• What was the birth mother's health like during pregnancy, and what was the health of each parent like at the time of the child's birth?
  • What prenatal care did the child receive, and what was their condition at delivery?
  • When did they achieve developmental milestones, and have any developmental assessments reflected deviation from typical development?
  • Are there prior medical, dental, psychological, or psychiatric examinations and/or diagnoses for this child?
  • Are there records of any immunizations and/or health care received while the child was in out-of-home care?
  • What is the child's current need for medical, dental, developmental, psychological, or psychiatric care?
  • Does the child receive any benefits such as SSI or Medicaid due to illness?
  • What is the child's HIV status?

Social and Placement History

You will also want to ask questions about the needs of the child and social and emotional well-being of the child. The following questions will go a long way in determining how well-adjusted the child is and may help you decide what additional counseling or family services the child may need. The caseworker may give you a referral.

  • Why did the birth parents make an adoption plan for the child, or why was the child removed from their birth family? Did the parents voluntarily terminate their parental rights?
  • Did the child suffer any child abuse? Physical, sexual, or emotional abuse or neglect? At what point in the child's life did they experience these traumas? How often? By whom? Are there any Child Welfare System reports?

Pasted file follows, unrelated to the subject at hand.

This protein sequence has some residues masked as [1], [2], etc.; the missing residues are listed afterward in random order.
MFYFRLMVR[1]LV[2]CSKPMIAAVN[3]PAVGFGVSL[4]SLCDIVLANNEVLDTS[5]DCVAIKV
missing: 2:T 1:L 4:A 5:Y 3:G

• How many placements did the child have, and where (e.g., relative placements, foster homes, orphanages, residential treatment facilities, hospitals)? What were the reasons for placements or re-placements? What does the child remember about their placements? What does the child believe about why they were placed or moved from one placement to another? (The child's belief may or may not be accurate, but it is essential to understand their perception of their placement history).
  • What are the past and existing relationships in the child's life with people they have regularly lived with or visited (e.g., siblings, birth parents, foster parents, orphanage workers, teachers, therapists, and nurses)? How has the child responded to visits with these persons in the past? Is future contact planned with any of these persons? How often? Who is responsible for seeing that it happens? How will this work post-adoption?

Education History

Depending on the child's age, you can ask about their developmental abilities or if they have any "special needs." There are developmental milestones for children at each stage of their lives. Learn about these milestones and ask the child's caseworker whether or not the child has met these milestones. Children develop differently. So, just because a child did not meet a particular milestone does not necessarily indicate a disability is present but may prompt more questions.

  • What are the results of any educational testing, and are there any special educational needs?
  • Where is the child currently enrolled, and what is their performance at school?
  • Where is the child currently enrolled in daycare, childcare, or preschool? What is their performance like in school or daycare?
  • Are there significant events (early separations, multiple caretakers, abuse/neglect) in the child's life that could affect their capacity to relate to a new family? Is there anything that will impact their interaction with their adoptive family?
  • What are the child's strengths?
  • What are the child's special interests, talents, and/or hobbies?

Additional Adoption Questions? An Attorney May Be Able to Help

There are seemingly endless questions about the adoption process and how to find an adoptive placement. You can receive adoption assistance from support groups and social services. The questions above are a good starting point, but perhaps an attorney is the most vital resource available. Contact a family law attorney today to receive guidance through the adoption process in your state and advocacy as you navigate the process.